Will Global Sustainability Ever Be Possible?

by John Brian Shannon

If you haven’t seen these two short videos on demographics and sustainability from Professor Hans Rosling take the time to do it now. Hans at his best!

If you prefer to watch video 1 at www.ted.com click here>> “Hans Rosling Shows the Best Stats You’ve Ever Seen”

If you prefer to watch video 2 at http://www.ted.com here>> “Hans Rosling on Global Population Growth”

Bonus video from The Economist: “VideoGraphic: Global Fertility”

Bonus article from The Economist: “Go Forth and Multiply a Lot Less”

John Brian Shannon

John Brian Shannon

ABOUT JOHN BRIAN SHANNON

I write about green energy, sustainable development and economics. My blogs appear in the Arabian Gazette, EcoPoint, EnergyBoom, Huffington Post, United Nations Development Programme, WACSI — and other quality publications.

“It is important to assist all levels of government and the business community to find sustainable ways forward for industry and consumers.”

Green Energy blog: http://johnbrianshannon.com
Economics blog: https://jbsnews.wordpress.com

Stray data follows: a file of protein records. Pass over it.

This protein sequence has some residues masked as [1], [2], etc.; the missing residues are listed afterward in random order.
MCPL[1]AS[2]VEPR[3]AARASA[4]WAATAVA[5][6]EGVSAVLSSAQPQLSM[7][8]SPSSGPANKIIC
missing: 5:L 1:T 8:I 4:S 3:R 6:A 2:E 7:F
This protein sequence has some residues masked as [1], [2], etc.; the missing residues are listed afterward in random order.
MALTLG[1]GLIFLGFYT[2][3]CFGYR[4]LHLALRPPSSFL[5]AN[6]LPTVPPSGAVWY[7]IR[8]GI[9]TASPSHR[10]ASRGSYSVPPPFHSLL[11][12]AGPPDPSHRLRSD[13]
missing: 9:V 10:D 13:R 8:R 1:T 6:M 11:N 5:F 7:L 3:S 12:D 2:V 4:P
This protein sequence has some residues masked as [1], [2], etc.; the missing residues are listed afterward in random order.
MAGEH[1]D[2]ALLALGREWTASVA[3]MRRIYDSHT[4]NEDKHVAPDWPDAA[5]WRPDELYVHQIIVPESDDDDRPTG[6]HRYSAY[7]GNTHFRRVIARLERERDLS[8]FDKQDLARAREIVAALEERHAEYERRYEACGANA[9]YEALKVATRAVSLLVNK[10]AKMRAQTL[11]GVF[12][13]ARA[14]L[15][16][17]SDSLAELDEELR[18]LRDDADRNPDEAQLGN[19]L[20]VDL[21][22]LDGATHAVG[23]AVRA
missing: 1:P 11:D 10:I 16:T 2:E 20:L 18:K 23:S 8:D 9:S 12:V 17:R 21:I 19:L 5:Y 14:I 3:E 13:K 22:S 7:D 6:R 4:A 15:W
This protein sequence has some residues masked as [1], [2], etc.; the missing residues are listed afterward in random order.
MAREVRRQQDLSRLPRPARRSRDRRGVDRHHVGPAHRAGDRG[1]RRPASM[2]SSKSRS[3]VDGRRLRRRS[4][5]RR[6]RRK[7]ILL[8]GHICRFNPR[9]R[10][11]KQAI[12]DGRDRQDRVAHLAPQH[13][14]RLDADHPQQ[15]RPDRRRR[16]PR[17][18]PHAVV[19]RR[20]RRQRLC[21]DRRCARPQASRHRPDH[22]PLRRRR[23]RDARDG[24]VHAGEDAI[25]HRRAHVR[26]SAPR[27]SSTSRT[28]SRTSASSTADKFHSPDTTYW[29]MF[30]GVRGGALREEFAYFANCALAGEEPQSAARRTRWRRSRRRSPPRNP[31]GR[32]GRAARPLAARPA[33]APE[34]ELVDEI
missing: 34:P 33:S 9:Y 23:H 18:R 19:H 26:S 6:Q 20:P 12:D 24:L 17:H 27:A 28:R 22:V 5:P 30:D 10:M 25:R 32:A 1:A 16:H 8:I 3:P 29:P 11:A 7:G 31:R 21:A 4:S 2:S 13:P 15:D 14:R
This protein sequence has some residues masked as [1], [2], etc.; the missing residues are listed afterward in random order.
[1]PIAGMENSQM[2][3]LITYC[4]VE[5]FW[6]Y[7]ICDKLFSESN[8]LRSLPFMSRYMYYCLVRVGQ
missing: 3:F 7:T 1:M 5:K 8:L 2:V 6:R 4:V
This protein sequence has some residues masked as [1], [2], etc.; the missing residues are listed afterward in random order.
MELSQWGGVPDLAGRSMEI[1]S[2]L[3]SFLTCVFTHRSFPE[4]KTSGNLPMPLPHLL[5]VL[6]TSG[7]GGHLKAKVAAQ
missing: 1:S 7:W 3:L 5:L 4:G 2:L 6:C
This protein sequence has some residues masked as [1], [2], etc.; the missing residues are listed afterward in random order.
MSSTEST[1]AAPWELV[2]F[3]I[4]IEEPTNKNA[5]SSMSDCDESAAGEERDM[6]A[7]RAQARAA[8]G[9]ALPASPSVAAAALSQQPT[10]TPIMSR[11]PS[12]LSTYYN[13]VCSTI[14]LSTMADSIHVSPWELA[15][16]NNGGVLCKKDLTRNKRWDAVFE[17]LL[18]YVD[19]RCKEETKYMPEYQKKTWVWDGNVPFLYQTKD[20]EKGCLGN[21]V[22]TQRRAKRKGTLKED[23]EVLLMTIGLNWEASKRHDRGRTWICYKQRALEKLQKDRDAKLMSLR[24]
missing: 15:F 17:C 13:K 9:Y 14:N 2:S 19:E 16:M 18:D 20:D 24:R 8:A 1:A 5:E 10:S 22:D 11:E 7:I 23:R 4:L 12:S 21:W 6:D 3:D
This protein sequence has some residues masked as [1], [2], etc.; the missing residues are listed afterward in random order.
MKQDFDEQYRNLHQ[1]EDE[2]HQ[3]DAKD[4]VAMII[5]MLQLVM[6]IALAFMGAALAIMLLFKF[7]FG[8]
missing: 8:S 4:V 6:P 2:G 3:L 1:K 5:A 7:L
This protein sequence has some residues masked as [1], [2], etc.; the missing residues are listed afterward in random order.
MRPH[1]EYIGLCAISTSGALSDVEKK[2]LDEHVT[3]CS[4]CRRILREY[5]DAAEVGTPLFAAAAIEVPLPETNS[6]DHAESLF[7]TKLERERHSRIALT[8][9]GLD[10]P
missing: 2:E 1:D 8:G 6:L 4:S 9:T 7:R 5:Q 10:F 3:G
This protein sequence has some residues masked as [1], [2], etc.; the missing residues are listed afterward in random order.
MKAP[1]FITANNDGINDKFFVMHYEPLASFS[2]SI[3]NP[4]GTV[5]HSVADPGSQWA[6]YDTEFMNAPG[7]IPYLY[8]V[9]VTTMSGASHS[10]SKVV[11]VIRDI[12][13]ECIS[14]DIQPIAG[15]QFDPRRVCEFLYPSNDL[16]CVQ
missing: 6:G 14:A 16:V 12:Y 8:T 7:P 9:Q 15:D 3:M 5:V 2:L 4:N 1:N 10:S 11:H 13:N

Twitter: @JBSCanada

 

United Nations Development Programme Report Due in September

by John Brian Shannon

I have recently had the honour of being asked to submit one of my articles to the United Nations Development Programme – which is preparing a 60-page report summarizing the implementation of sustainable energy world-wide.

This report will be made available to the public in September and mine is one of the featured articles. Many thanks to Danielle Crittenden my Managing Editor at Huffington Post Canada who was the first editor to approve and publish the first version of this article which was titled As China Goes Green What Is Canada Waiting For?

I also owe thanks to Emma Ellwood-Russell, my editor at EcoPoint™ who published a later version of this article titled China Goes Green and to EnergyBoom.com which also published the last variant of this article.

Specifically, the UNDP has decided to publish the energyboom.com version which was titled China Motivated to Adopt Sustainable Energy Solutions crediting me as the authour and generously providing a link to the energyboom.com website in the UNDP report.